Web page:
More than two years after police unearthed the body of a missing man in a Long Beach yard, the person accused of digging the makeshift grave appeared in court today to face a murder charge.
Scott Leo, 54, is accused of giving 31-year-old Zach Kennedy GHB along with methamphetamine and then ignoring the younger man’s urgent need for medical attention as he was lying in Leo’s bathtub, overdosing. Authorities say Leo then hid Kennedy’s body in an attempt to cover up what happened.
In court, Leo appeared by video from the Long Beach Jail. He hunched forward and bowed his head, hiding his face as the judge read the charges.
Leo pleaded not guilty to murder and four other felonies—including a lesser charge of involuntary manslaughter—in Kennedy’s death.
Leo’s attorney, Matthew Kaestner, took issue with the murder charge, calling it an audacious accusation with “no real substance.”
“At best, they have involuntary manslaughter,” he said about the prosecution’s case. “It’s a drug overdose. They know it is.”
Leo also faces two counts of providing Kennedy with GHB and methamphetamine, causing great bodily injury. And the final charge alleges Leo essentially ran a drug house out of his home in the Willmore neighborhood, where he is accused of inviting men over for sometimes reckless narcotics use and fetish sex in his basement.
Authorities say Kennedy disappeared at the house after Leo ordered an Uber to bring him over on Oct. 22, 2017.
Kennedy, who was originally from Pennsylvania, had been living in Long Beach for about 10 years at that point after abruptly moving away from his home state and connecting with a close group of friends, according to his family.
But after that night at Leo’s house, those friends were left frantically searching for him. They posted missing person flyers around the neighborhood and at one point confronted Leo on his porch, according to court documents.
Leo reportedly said Kennedy had walked off after their rendezvous, but detectives tell a different story in extensive court documents written while Kennedy was still considered a missing person.
The fact that nobody else had seen Kennedy since he visited Leo raised suspicion. And, they wrote, his phone and bank accounts were dormant.
After getting a court order to examine Leo’s phone records, detectives tracked down a man Leo had been texting with the night Kennedy disappeared.
The man reportedly showed investigators messages from Leo saying Kennedy had overdosed on GHB, a depressant that is commonly referred to as a “club drug” or “date rape” drug.
At one point, Leo allegedly wrote he couldn’t find a pulse. Leo even sent pictures of an unconscious or dead Kennedy slumped over in the bathtub and asked for help moving him, according to detectives’ account.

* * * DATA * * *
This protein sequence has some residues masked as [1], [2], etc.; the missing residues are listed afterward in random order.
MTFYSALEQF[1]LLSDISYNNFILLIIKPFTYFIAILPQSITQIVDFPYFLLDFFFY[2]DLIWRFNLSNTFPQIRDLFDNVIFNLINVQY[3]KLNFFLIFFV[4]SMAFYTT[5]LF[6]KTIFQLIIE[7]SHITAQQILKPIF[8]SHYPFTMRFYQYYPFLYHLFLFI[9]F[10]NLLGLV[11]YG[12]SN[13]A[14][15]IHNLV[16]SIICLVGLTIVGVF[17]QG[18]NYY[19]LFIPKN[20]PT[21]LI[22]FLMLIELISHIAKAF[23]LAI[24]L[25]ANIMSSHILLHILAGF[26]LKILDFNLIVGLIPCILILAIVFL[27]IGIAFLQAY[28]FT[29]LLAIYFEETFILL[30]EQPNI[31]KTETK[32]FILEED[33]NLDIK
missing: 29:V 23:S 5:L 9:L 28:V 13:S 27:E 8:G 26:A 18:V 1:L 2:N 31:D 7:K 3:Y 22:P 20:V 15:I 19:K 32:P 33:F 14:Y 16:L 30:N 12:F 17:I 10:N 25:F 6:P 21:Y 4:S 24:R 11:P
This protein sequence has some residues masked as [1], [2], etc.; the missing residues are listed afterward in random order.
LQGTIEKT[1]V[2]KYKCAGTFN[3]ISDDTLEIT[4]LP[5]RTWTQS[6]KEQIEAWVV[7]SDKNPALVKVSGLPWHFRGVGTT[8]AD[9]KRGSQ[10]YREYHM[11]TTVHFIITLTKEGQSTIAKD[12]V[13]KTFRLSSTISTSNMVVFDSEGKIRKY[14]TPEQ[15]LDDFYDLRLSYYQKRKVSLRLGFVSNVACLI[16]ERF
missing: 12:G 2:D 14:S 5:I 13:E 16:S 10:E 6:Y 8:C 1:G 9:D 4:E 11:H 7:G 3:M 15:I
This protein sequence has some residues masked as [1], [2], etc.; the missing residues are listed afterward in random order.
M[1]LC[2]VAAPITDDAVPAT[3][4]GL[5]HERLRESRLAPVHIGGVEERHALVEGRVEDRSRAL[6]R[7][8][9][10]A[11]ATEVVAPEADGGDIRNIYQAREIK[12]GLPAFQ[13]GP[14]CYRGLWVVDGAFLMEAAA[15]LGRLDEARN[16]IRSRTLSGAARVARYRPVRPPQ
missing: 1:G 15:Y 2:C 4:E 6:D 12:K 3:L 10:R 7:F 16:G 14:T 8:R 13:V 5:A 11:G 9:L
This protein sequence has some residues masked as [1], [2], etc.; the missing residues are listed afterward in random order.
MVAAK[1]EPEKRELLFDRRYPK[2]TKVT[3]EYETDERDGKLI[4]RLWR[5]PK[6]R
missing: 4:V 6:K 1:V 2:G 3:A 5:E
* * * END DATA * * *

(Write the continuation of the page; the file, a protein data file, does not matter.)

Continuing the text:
Later though, Leo would reportedly text that Kennedy eventually “popped up like nothing happened.”
Detectives doubted this. Convinced Leo had hidden the body, they repeatedly asked for search warrants to scour his property.
During the third search on May 3, 2018, they excavated Leo’s yard. There, authorities said, they found Kennedy’s body underground. His feet were severed, they said.
It’s not clear why Leo was not charged or arrested earlier. Prosecutors did not respond to questions on that topic. Detectives originally submitted a case to the district attorney’s office in March 2019, but authorities did not file charges or arrest Leo until late last month.
Kaestner, the defense attorney, accused prosecutors of dragging out the process because they knew the case was weak. He accused the district attorney’s office of passing the case “up and down the chain of command” until someone finally agreed to file a murder charge.
On Monday, police took Leo into custody at his Eighth Street home.
The arrest comes as a relief for Kennedy’s family, who recently filed a wrongful death lawsuit against Leo but have been waiting to see what, if any, criminal charges he’d face.
“The weight on my shoulders, it’s taken away,” said Kennedy’s father, Jeff Kennedy, who was pleasantly surprised that prosecutors were willing to pursue a murder charge.
Leo is being held on $2 million bail, but Kaestner has asked for a judge to reconsider that decision and let Leo go free without bail. He argues the 54-year-old has already demonstrated he’s not a threat to the community.
“He’s been at his home for two years,” the attorney said, claiming that detectives weren’t able to find any new evidence during that time.
A judge is set to decide on a bail amount Sept. 9.
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